What happens when you house hundreds of little ones in a theater full of simulated bubbles, brightly colored Disney characters and catchy music to bop to? You get ecstatic, wide-eyed, and chatty children whose cuteness cannot be contained for at least two plus hours. The Little Mermaid swam into everyone’s heart in the original screenplay in 1989 and now the Broadway play is doing the same with a tour across the country.

There are flowing mermaids, overseeing crabs, silly seagulls, and a plethora of fish that invade the waters at Belk Theater. The age old tale was created by famed Danish author, Hans Christian Andersen and was first published in 1837 (later adapted by Disney into a film). Girl sees boy, girl rescues unconscious boy, then flees. They both set out to find who they think is their true love inspite of many cultural differences. Almost two centuries later, the story continues to attract those young and old. Though I expected to see plenty of children at the performance, there were a number of childless adults enjoying it just the same. Then there was an adult woman with her adult twin daughters who all beamed with excitement. I bumped into the set of twins who professed their love of the story, citing it as the first movie they saw in a movie theater. They will celebrate their 30th birthday next month and considered the play an early birthday present.

Diana Huey plays the role of main character Ariel, the youngest of King Triton’s (Steve Blanchard) seven daughters.  She’s hopeful, impressionable, and curious. She also has a voice that others long for. Huey is petite compared to her cast mates, but she is oh so passionate about the role she refers to as a ‘childhood dream’. And what little girl doesn’t dream of becoming a princess when she grows older? Blanchard as King Triton is powerful. He rules with a magical trident and a stern demeanor. However, my five year old did ask why he had on a dress (his mermaid tail), which seemed to soften him a bit. Blanchard’s King Triton didn’t allow that to be a deterrent from his royal duties of ruling the kingdom and showing strength during difficult times.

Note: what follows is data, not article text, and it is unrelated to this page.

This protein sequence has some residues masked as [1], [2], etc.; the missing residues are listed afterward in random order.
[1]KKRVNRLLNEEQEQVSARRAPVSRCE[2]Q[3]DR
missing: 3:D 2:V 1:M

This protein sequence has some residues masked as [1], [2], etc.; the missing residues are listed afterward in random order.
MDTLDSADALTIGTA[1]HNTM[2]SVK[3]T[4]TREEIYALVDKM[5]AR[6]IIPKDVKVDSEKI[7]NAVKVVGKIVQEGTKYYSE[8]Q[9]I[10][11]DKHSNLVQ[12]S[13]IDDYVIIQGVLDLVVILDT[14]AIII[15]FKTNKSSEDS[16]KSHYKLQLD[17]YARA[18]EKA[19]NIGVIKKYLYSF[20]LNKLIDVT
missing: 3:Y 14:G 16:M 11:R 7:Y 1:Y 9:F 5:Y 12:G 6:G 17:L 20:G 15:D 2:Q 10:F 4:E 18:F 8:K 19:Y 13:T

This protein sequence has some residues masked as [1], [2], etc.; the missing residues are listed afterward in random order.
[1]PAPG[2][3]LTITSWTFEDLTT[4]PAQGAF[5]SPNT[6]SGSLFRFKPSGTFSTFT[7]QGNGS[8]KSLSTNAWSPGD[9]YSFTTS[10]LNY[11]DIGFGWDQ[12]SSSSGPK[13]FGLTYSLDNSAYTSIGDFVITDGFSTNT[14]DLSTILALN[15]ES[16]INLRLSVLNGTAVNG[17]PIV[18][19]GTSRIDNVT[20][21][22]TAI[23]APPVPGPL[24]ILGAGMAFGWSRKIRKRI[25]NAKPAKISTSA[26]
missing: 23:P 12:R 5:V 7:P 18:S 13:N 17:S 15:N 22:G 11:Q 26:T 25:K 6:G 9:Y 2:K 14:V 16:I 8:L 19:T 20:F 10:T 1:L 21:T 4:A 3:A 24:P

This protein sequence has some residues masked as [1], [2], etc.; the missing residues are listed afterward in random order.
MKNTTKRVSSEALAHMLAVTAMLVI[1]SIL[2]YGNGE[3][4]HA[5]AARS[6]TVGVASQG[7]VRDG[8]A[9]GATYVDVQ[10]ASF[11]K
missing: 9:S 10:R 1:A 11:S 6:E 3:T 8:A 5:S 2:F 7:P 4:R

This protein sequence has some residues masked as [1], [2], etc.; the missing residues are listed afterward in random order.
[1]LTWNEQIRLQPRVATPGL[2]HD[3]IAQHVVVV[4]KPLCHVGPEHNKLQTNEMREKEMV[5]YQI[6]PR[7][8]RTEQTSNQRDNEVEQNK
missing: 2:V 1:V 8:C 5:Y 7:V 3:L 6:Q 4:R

Melvin Abston is the protective Jamaican crab Sebastian who attempts to keep Ariel under a watchful eye. At times he falls short, but Abston strongly delivers. He shines in everyone’s favorite tune, ‘Under the Sea’, with the help of a myriad of floating sea creatures. It was hard to ignore the children’s oohs and ahhs while neon crustacean’s flitted about. Jellyfish jumped and tentacles softly swept in the air.

The set is one of the most whimsical and eye-catching I’ve seen. Scenic Designer, Kenneth Foy, incorporates deep purple and pink horizons that hover above shades of blue bubbles. Creatures of the ocean were made up of every hue in the rainbow. It’s stimulating and interactive, and no doubt capable of holding any child’s attention. Amy Clark and Mark Koss obviously put loads of thought into the costumes they designed for each character. The electric eels were a nice surprise, with glowing spines, and gliding feet. Along with Ursula (Jennifer Allen), the sea urchin, they delivered the right amount of creepy and evil.

There is a bit of species-ism (much like racism) that permeates both the oceanic kingdom and the human kingdom. The humans seem to be more accepting than their counterparts under the waves. If only this was everyone’s reality. Considering the state of our society today, and the need for conformity, lots can be learned from the storyline  if one dives deeper into Princess Ariel’s and King Eric’s plight. Despite their differences and the opinion of their families, they manage to both stay true to their feelings and transform their naysayers in the process.

For more information visit www.blumenthalarts.org.

Image courtesy of Mark and Tracy Photography.